TU Berlin

Chair of Chemical & Process EngineeringDr.-Ing. Nico Jurtz

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Dr.-Ing. Nico Jurtz



CFD in der Verfahrenstechnik


CFD simulation of transport processes and chemical reactions in fixed-bed reactors

Bachelor's / Master's Theses

Current offers for theses can be found here.


Catalytic fixed-bed reactors are widely used in the chemical and process industry for processes like steam reforming (SRM), dry reforming (DRM) and the catalytic partial oxidation of methane (CPOX). These processes play an important role to produce hydrogen and syngas by using methane as feedstock. Since methane can be taken from renewable resources all the processes mentioned above can attribute to climate protection.

Heterogenous catalytic reactions are characterized by a high reaction enthalpy. For an efficient and secure process, it is therefore important to ensure an efficient heat transfer within the system. This constraint leads to reactors with a low tube diameter that are interconnected to so called tube bundle reactors. Furthermore, the pressure drop should be kept as low as possible. This leads to the use of rather large particles and therefore to reactors with a low tube-to-particle diameter ratio.

Surface temperature distribution and vizualisation of local channeling effects in a fixed-bed

The widely used plug flow assumption caused by a homogenous radial void fraction profile is not valid in this reactor type since local flow effects are dominant. This affects the energy and mass transfer and possible chemical reactions significantly. The use of simplified numerical models, like pseudo-homogenous one- or two-dimensional models for the design of this reactor type is problematic, since important local phenomena like hot spots can’t be predicted. Furthermore, simplified models rely on the knowledge of effective transport parameters like the dispersion coefficient, the effective thermal conductivity or the effective viscosity. The use of correlations to determine those parameters is limited since they show quite large deviations.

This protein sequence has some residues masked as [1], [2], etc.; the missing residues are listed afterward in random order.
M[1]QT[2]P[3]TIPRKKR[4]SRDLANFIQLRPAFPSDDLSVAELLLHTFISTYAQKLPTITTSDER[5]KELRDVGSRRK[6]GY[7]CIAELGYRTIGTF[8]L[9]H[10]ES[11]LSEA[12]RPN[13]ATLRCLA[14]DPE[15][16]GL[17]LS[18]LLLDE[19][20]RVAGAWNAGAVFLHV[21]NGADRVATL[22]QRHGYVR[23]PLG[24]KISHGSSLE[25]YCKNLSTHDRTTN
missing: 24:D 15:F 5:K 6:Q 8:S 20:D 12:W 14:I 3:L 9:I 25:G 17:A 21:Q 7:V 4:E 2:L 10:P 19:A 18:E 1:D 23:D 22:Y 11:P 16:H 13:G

Computational Fluid Dynamics (CFD) is a numerical tool that allows the simulation of fluid dynamics and the superimposed heat and mass transfer in a spatially resolved manner. The entire complex morphology between the particles gets geometrically resolved and the transport processes can be calculated by solving the Navier-Stokes-Equations. Also, the simulation of the conjugated heat transfer within the particles is possible. Hence, with particle-resolved CFD we have a numerical tool to perform detailed studies which we are not able to do experimentally.


A DEM-CFD-coupled workflow is used for the numerical simulation of fixed-bed reactors. As a first step the Discrete Element Methode (DEM) is used for the generation of a representative random packing. After the simulation is finished the position and orientation of all particles is extracted and based on that data a CAD-representation of the bed morphology is generated. A special meshing strategy is used to mesh the geometry for the subsequent CFD simulation. In the following animation the workflow is shown schematically.


Beside extending and validating the capabilities of the proposed workflow the simulation results are used to enhance the phenomenological understanding of the fluid dynamics and transport processes in fixed-bed reactors. For process intensification new reactor concepts and particle shapes are tested to understand their impact on the reactor performance. To improve the quality of simplified numerical model, the numerical determination of effective transport parameters is also in the scope of my work.


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